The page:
Trista Baldwin (Rail): U R ★ (YOU ARE STAR) is not really “musical theater” or “theater” as we usually define it. How do you define it?
finkle: I call U R ★ a graphic novel musical for audiences of 3–6 people. But this is for lack of a better way to describe the experience. And that was not what I set out to do. To be quite honest, for a long time I didn’t know what I was doing.
Rail: Can you talk about the vision of the piece that formed in your head as you worked on it?
finkle: U R ★ began as an act of desperation.
I needed to blow myself up artistically and start again.1
I needed to reinvent, be naïve again.2
I needed to create something immediate and raw.
I needed to create an experience for an audience that was intimate, kinesthetic, scary, and ultimately uplifting.
I needed to be free.
Free of expectation, free to take big risks, free to express the things that terrify me.
I couldn’t sit at my desk anymore and write scenes.
I couldn’t sit in the theater anymore and just watch a show.
So for fun I started to record music and dialogue on Garageband. I had never used the software (and hadn’t played or made music since college) so there was a very steep learning curve (i.e.: a lot of recordings where I sound like a drowning cat)3 but I decided just to go for it.
I then made a rule for myself that I wouldn’t type anything—typing had become for me a constrictor, so I decided to write the story in magic marker. As soon as I started to do this I started to draw images—snapshots of moments, characters, actions, along with text.
This way of working felt oddly familiar to me, and as I thought back to my childhood I had a distinct memory of making work in a similar fashion. As a lonely child (insert sad violins here) I would write music on a little Casio and record the songs on a cassette player and then draw pictures to tell the story
I thought back to read-along books I used to love as a child. The book would come with a record that was to be played simultaneously while reading, and then a little bell/ding would go off every time you were to turn the page. I liked the idea of using a form that reminded me of childhood—that felt simple and obvious and maybe even a little naïve. I decided then that the piece should have four sides, like a double album, which also reminded me of childhood—the excitement of getting an album and reading all the liner notes and looking at all the images, the way the album would become an experience, a world for me to disappear into and discover secrets.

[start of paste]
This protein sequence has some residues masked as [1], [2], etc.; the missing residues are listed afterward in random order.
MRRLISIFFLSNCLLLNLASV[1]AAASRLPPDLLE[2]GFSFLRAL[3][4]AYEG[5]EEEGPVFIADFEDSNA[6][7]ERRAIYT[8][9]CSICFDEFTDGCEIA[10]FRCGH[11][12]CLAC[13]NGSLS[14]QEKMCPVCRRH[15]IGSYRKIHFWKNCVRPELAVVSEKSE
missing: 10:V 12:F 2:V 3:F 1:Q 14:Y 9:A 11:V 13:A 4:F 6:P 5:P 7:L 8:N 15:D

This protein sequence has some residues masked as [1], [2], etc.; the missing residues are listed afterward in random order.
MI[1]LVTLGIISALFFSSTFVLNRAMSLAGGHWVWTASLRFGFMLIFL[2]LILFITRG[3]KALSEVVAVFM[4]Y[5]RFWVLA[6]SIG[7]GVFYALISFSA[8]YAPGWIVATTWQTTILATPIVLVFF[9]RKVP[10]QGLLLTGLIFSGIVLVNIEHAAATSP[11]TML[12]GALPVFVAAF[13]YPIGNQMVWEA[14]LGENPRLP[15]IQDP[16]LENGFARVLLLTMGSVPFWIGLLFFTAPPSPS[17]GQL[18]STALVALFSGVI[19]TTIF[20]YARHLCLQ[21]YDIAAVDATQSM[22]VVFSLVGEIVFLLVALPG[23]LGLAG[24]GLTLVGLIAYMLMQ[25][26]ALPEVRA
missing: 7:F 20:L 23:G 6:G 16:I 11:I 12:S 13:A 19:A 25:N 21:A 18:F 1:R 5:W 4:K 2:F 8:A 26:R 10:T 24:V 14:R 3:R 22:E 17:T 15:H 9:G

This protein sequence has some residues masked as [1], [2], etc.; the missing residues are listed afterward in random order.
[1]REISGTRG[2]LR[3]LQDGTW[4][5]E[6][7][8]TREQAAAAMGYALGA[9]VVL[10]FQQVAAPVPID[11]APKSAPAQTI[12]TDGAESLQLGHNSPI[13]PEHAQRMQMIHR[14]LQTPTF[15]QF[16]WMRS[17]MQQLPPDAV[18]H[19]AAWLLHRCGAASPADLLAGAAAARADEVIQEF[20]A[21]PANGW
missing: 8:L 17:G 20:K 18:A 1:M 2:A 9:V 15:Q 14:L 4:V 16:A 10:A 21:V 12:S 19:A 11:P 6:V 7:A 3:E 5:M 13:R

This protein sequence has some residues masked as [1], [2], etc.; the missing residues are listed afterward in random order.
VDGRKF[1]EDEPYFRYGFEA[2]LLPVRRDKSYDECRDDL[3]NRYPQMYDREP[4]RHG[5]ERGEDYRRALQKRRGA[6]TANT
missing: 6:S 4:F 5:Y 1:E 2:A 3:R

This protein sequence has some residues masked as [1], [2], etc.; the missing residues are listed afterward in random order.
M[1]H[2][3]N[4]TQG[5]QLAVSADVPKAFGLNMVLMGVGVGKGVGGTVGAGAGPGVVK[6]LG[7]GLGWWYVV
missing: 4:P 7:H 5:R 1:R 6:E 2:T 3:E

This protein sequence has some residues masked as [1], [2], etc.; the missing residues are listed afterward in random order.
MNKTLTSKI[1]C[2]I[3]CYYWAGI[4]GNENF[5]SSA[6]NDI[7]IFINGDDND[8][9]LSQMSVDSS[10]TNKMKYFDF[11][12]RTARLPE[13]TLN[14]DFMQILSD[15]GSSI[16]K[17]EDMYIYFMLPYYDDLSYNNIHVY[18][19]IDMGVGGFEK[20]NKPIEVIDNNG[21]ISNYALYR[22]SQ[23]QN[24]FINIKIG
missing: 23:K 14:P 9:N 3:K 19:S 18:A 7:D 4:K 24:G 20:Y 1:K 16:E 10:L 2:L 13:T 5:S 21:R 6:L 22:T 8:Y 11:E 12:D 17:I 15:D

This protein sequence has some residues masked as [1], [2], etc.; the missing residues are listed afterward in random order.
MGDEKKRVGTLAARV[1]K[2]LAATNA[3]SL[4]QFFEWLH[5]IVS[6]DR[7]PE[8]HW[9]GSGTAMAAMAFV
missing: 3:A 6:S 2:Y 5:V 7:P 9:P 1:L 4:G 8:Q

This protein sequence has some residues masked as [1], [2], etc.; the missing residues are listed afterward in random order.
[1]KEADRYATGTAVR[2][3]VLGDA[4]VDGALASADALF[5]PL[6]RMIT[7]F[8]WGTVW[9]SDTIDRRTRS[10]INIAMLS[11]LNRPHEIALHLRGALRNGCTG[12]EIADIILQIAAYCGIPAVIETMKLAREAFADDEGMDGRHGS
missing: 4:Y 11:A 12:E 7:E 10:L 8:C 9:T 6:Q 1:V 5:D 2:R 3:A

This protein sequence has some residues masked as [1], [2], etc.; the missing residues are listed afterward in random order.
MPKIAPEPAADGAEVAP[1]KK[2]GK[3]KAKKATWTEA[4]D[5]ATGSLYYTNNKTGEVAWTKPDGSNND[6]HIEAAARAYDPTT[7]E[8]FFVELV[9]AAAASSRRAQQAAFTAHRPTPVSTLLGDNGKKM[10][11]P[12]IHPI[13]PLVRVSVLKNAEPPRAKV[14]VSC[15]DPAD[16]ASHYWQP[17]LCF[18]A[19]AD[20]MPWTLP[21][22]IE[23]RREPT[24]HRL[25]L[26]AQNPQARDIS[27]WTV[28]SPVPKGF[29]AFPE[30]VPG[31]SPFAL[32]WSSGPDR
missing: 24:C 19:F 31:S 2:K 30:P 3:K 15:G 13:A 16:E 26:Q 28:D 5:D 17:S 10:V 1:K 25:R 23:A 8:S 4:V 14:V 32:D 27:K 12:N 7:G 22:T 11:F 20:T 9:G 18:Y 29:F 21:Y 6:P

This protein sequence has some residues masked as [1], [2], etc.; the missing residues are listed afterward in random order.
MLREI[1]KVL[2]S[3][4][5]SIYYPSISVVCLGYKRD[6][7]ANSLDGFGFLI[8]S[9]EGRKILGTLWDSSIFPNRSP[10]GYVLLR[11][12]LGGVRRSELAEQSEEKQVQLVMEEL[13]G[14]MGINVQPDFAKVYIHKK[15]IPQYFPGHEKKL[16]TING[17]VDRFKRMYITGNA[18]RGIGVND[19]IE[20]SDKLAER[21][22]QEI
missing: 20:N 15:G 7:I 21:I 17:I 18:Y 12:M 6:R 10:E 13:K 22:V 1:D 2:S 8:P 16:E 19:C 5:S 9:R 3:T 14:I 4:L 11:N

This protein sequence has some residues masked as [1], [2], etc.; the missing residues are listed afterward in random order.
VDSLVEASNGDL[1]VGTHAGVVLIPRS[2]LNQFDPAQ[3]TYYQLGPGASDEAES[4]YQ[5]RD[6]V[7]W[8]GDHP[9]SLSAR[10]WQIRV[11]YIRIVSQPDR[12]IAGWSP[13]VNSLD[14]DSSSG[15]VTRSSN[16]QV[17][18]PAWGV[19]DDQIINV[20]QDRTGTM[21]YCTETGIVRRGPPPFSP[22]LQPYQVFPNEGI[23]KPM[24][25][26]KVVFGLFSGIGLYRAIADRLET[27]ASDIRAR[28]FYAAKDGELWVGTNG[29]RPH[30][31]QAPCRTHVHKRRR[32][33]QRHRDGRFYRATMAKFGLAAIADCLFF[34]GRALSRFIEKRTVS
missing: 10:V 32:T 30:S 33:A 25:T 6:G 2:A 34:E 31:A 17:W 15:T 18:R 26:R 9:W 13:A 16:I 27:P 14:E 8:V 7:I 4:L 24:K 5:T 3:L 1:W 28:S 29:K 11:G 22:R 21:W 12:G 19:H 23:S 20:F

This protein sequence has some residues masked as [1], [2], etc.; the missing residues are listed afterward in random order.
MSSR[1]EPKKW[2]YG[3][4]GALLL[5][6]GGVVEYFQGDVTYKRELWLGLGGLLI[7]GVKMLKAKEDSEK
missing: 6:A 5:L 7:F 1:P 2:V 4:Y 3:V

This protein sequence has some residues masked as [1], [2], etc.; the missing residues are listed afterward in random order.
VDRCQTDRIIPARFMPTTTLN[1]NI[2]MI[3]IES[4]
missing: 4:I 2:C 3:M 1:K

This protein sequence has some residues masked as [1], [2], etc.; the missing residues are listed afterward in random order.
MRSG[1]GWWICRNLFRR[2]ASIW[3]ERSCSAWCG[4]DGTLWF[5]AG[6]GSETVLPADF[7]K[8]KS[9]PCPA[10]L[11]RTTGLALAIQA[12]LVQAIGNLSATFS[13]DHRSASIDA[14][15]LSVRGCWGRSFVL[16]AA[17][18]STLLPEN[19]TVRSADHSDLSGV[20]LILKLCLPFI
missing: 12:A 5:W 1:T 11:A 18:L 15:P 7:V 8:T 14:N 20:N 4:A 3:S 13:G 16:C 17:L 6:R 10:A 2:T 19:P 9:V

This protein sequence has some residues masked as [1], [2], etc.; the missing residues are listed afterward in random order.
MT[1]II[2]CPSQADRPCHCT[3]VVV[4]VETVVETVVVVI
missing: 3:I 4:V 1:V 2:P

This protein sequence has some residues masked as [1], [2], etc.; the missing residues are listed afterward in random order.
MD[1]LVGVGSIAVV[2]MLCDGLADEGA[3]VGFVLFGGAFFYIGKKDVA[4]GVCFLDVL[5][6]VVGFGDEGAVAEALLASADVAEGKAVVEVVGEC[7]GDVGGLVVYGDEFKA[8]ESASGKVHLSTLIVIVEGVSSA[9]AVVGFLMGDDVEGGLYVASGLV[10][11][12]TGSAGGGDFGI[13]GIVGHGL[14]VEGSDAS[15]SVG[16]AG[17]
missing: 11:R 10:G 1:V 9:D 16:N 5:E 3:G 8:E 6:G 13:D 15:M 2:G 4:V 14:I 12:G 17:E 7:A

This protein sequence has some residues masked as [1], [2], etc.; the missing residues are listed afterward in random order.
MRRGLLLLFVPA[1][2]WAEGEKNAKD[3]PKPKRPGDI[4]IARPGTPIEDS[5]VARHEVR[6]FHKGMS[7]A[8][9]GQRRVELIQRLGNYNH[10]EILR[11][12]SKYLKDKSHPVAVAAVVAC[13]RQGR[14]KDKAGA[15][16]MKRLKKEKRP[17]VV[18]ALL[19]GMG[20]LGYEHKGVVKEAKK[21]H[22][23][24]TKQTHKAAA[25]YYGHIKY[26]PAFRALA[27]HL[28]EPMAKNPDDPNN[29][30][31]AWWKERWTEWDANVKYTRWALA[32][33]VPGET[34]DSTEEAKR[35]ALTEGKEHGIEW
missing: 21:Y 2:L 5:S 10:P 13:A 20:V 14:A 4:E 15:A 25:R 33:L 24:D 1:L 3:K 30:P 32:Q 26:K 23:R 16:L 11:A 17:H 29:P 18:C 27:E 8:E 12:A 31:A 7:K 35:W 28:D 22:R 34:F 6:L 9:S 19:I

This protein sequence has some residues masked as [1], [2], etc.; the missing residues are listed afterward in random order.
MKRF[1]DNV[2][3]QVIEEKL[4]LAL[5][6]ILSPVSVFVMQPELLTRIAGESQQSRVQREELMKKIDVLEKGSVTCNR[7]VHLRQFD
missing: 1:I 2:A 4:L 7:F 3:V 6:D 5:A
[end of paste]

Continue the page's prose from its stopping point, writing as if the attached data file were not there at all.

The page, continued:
As I was doing all of this I started to realize that the content was forming on its own. I was thinking about freedom a lot (well I still think about freedom a lot). I thought about how darkness (whatever that means) pulls me away from happiness. That if unchecked I will be attracted to dark elements in the world that stop me from achieving happiness. I wondered how I could use this form to tell a story of freedom in a way that felt personal and also larger than life.
After drawing and making songs for about six months, I thought maybe I was going crazy so I invited friends over in small groups to hear and see what I was making.
Rail: I was lucky enough to be in one of those groups. I remember eating lentil soup made by fellow playwright John Walch, sitting in your small apartment, turning pages of this kind of graphic novel, while we listened to your voice, to music—
finkle: Yes! Everyone seemed to enjoy the experience of turning pages while listening to a soundscape. The conversation afterwards—both dramaturgical and emotional—became the second act of the piece. Audience wanted to stay long after the showing of work to talk about the vision they had for the piece, then talk about art in general, their own work and their own experiences of trying to find freedom large and small in their own life. I realized that one of the piece’s goals had to be this exchange. That audience is craving a way to connect—with each other, with the art, with the artist, but mostly importantly with themselves.
I thought a lot about this relationship with audience and how immediate it was. It feels so personal, like a secret I’m sharing.
Rail: It did feel personal, and I was very moved by that. Now it’s finding a way to more audience. How did the A.R.T. [American Repertory Theater] come to be a home for this piece?
finkle: With the help of LUCK and TIMING.
After presenting the piece in my apartment for a little over a year, I started to wonder if U R ★ could live outside my apartment and also what would that mean? I applied to the Orchard Project and was thrilled (and surprised) when they accepted me. The first afternoon I was there I showed the piece to Ari Edelson and Ariane Barbanell who are co- artistic directors of Orchard. Ariane also works at the A.R.T. as Director of Special Projects. She and I immediately felt artistically simpatico. She invited me to come to the A.R.T. and do the piece for people at the theater, and we could talk about it as a collective. I found the A.R.T., and in particular Ariane, to be very nurturing and inclusive. Part of my goal professionally with U R ★ was to be more active in all aspects of the production—from creating to marketing. The A.R.T. offered me the chance to do this, which has changed everything for me as an artist. It all just felt very natural and organic.